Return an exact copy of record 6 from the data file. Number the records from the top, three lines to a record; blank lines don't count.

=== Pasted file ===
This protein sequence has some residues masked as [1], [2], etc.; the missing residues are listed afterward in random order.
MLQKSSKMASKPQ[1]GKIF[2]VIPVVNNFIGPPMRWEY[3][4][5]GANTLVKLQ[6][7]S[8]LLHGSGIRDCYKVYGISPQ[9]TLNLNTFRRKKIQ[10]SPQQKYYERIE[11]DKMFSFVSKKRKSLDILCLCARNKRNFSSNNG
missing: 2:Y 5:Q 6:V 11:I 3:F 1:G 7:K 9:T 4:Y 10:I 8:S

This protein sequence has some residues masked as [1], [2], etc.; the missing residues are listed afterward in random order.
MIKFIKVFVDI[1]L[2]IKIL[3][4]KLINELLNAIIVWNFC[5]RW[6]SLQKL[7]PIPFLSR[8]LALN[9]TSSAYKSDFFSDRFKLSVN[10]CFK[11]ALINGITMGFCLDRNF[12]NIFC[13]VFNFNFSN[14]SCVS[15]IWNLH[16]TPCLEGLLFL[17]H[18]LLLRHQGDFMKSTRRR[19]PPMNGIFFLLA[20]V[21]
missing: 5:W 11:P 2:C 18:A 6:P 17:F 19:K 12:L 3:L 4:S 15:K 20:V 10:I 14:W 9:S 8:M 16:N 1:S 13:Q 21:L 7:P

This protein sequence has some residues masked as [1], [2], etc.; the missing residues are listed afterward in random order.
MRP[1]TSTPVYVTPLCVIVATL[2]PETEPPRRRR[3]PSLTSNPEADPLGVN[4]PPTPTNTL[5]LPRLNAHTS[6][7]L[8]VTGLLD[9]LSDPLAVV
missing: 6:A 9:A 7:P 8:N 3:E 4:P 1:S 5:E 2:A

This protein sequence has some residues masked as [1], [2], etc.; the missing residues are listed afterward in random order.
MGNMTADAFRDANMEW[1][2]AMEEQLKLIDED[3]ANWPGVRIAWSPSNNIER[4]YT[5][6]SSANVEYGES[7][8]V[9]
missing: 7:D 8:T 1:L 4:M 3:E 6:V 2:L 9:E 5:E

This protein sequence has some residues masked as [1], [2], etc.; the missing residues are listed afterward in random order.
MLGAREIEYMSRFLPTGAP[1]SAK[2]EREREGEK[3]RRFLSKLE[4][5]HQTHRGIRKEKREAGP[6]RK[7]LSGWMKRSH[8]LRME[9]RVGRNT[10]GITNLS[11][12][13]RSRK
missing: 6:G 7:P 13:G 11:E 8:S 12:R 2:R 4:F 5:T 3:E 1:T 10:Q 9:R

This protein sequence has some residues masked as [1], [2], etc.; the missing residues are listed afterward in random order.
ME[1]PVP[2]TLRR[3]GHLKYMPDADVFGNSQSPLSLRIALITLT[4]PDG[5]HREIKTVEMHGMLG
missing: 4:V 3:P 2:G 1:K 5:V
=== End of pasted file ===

This protein sequence has some residues masked as [1], [2], etc.; the missing residues are listed afterward in random order.
ME[1]PVP[2]TLRR[3]GHLKYMPDADVFGNSQSPLSLRIALITLT[4]PDG[5]HREIKTVEMHGMLG
missing: 4:V 3:P 2:G 1:K 5:V